I believe our OL issues were compounded by the turnover in OL coaches over the last few years.. continuity will help tremendously. Looking forward to improvement in 2017

    Like

  6. W Cobb Dawg

    “Pittman prefers to work with beef …”

    There’s gotta be a joke in there somewhere considering the relationship between Pittman and Chaney.

    Liked by 1 person

  7. Rebar

    We’ve had big lines before; I think it was 2010 when our offensive line was heavier than any of the professional lines. Its the coaching that counts.

    Like

    • Russ

      It was 2011 we had the largest line in football, and Boise State ran all around us in the Dome.

      Size matters, but coaching REALLY matters.

      Liked by 1 person

      • I’m gonna suggest that Chubb + Sony in their fourth year is better than Crowell in his first college game but sure coachin’.

        We did win 10 straight that year didn’t we? Was that because coachin’ or despite coachin’?

        Like

  8. Dylan Dreyer's Booty

    Dang, I need a cold shower. 😉

    Like

  9. Holy crap…it seems we are all missing the throw away line in this post …Sure Pittman prefers to work with beef (aka huge lineman) but for god’s sake he has had them in the past and everyone of those huge lines has given up the most sacks in the SEC. Really!!! So does it not look like he is just repeating history. So we are getting new, young , huge lineman coming in to fit the Pittman/Chaney system and it looks like the one adjective in that phrase that might be encouraging ,huge, hasn’t helped this Coach produce winners in the past .I hope we can get Chubb, Sony and Eason some decent insurance. Son of a —– ,I was just starting to feel good about next year because of this recruiting class and than frickkin facts and history raise their ugly heads. So why did we hire Pittman again? It looks like it was to recruit large humans who can not pass block. Why not recruit smaller humans who can. No more throw away seasons.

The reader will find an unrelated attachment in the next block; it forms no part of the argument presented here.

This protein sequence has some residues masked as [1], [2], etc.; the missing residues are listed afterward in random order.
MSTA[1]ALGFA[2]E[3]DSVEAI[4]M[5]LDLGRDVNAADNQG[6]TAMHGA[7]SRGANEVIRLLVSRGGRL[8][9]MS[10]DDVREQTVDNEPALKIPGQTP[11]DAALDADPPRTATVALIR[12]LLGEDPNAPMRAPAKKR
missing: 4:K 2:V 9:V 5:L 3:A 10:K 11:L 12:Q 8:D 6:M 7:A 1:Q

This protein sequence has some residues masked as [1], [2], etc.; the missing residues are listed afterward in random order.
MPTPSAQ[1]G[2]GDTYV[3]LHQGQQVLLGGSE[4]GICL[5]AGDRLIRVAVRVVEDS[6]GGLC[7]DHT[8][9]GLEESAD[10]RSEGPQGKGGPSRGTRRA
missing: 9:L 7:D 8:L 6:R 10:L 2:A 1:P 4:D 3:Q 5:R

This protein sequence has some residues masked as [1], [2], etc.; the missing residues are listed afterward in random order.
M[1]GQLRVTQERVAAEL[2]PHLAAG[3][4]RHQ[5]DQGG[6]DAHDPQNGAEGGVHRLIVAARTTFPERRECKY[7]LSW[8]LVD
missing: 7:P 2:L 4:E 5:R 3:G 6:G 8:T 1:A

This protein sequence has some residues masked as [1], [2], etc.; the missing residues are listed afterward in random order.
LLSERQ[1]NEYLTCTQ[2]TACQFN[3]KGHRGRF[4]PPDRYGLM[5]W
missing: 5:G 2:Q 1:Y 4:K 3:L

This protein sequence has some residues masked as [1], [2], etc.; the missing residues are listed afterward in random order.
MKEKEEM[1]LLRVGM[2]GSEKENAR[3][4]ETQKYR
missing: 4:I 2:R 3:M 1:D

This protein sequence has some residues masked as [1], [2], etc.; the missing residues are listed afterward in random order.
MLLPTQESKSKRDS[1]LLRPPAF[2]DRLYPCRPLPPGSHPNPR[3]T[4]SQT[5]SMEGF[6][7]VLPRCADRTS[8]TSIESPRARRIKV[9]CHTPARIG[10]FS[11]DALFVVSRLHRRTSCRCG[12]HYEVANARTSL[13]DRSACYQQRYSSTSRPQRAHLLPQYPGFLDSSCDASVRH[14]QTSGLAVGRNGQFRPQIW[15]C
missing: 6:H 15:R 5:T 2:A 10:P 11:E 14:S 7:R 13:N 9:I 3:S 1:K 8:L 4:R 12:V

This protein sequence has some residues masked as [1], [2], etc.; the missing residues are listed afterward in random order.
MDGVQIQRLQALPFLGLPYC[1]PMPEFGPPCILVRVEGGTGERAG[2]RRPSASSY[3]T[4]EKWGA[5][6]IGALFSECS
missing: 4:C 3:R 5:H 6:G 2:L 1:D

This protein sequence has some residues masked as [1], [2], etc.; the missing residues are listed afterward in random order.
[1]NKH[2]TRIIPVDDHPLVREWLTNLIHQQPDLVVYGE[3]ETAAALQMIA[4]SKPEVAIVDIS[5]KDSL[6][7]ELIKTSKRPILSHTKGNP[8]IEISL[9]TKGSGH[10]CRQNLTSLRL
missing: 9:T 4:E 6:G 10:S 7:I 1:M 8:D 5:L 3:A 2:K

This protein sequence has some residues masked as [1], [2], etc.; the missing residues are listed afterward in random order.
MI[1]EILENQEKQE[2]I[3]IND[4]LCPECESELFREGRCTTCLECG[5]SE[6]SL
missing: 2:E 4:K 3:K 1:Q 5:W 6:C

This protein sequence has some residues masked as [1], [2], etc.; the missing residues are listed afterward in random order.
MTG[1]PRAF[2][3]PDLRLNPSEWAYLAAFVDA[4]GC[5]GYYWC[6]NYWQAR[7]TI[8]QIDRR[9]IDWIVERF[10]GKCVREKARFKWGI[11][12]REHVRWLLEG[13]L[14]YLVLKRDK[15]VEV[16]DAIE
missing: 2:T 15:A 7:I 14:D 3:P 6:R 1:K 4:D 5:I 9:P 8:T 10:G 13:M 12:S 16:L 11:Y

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  10. Bogart Double Dawg

    Sarcasm, or did you misinterpret number 1 in sacks?

    Like

  11. I’ve been waiting a long time for posts like this. This is the kind of dawg cool aid I can binge on.

    Like

  12. Macallanlover

    May be the only one but 300+ pound linemen should be a minimum of 6′ 3″, or taller, to me. I don’t think that much weight on a 6′ 0″ OL is a plus at all. The emphasis on Pittman’s preference always seems to be on weight but look at the height in combo with weight on that chart. The ability to move that weight is more important than the weight itself, and I seem to recall some fire-plug looking guys at UGA, even on our heavy lines.

    Like

  13. Dave

    Bottom line is Pittman has had success with his philosophy, both in terms of the type of players he looks for, and how he coaches them.

    To play devil’s advocate, while Arkansas was the best in the SEC in terms of fewest sacks allowed per game and 10th in the nation in 2015, Georgia was right behind them, finishing 2nd in the SEC and 14th in the nation.

    It’s not just about getting big guys. The challenge is getting big guys who have the overall athletic ability to play their respective positions effectively (duh). Big and good is ideal, but big for the sake of big is not. Thankfully, Pittman seems to be able to identify big and good, and of course the recruiting services agree with him.

    Like